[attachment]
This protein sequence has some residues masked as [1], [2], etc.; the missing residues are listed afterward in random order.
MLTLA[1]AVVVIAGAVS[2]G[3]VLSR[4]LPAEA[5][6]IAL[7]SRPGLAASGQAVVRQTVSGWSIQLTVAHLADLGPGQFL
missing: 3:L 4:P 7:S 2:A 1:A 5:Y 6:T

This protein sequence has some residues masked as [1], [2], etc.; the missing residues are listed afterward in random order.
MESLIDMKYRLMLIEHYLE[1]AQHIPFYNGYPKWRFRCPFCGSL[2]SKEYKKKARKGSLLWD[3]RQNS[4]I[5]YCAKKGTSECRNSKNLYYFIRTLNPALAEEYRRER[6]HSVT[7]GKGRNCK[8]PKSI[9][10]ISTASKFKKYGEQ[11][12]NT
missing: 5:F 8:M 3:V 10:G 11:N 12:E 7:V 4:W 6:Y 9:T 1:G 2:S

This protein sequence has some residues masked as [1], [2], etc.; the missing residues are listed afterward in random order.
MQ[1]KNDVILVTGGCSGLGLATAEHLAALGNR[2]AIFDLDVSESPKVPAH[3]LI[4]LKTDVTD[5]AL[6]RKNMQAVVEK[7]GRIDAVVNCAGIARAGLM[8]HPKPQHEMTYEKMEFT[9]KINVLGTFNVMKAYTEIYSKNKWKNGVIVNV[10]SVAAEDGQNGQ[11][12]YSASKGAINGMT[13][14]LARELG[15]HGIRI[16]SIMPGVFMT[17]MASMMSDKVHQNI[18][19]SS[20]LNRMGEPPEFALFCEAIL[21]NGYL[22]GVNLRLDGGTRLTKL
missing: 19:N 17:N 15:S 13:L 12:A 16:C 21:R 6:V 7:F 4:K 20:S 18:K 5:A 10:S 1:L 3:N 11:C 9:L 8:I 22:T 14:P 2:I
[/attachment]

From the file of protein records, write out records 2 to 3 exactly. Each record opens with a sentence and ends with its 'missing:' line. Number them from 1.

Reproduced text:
This protein sequence has some residues masked as [1], [2], etc.; the missing residues are listed afterward in random order.
MESLIDMKYRLMLIEHYLE[1]AQHIPFYNGYPKWRFRCPFCGSL[2]SKEYKKKARKGSLLWD[3]RQNS[4]I[5]YCAKKGTSECRNSKNLYYFIRTLNPALAEEYRRER[6]HSVT[7]GKGRNCK[8]PKSI[9][10]ISTASKFKKYGEQ[11][12]NT
missing: 5:F 8:M 3:V 10:G 11:N 12:E 7:V 4:W 6:Y 9:T 1:G 2:S

This protein sequence has some residues masked as [1], [2], etc.; the missing residues are listed afterward in random order.
MQ[1]KNDVILVTGGCSGLGLATAEHLAALGNR[2]AIFDLDVSESPKVPAH[3]LI[4]LKTDVTD[5]AL[6]RKNMQAVVEK[7]GRIDAVVNCAGIARAGLM[8]HPKPQHEMTYEKMEFT[9]KINVLGTFNVMKAYTEIYSKNKWKNGVIVNV[10]SVAAEDGQNGQ[11][12]YSASKGAINGMT[13][14]LARELG[15]HGIRI[16]SIMPGVFMT[17]MASMMSDKVHQNI[18][19]SS[20]LNRMGEPPEFALFCEAIL[21]NGYL[22]GVNLRLDGGTRLTKL
missing: 19:N 17:N 15:S 13:L 12:A 16:C 21:R 6:V 7:F 4:K 20:S 18:K 5:A 10:S 1:L 3:N 11:C 9:L 8:I 22:T 14:P 2:I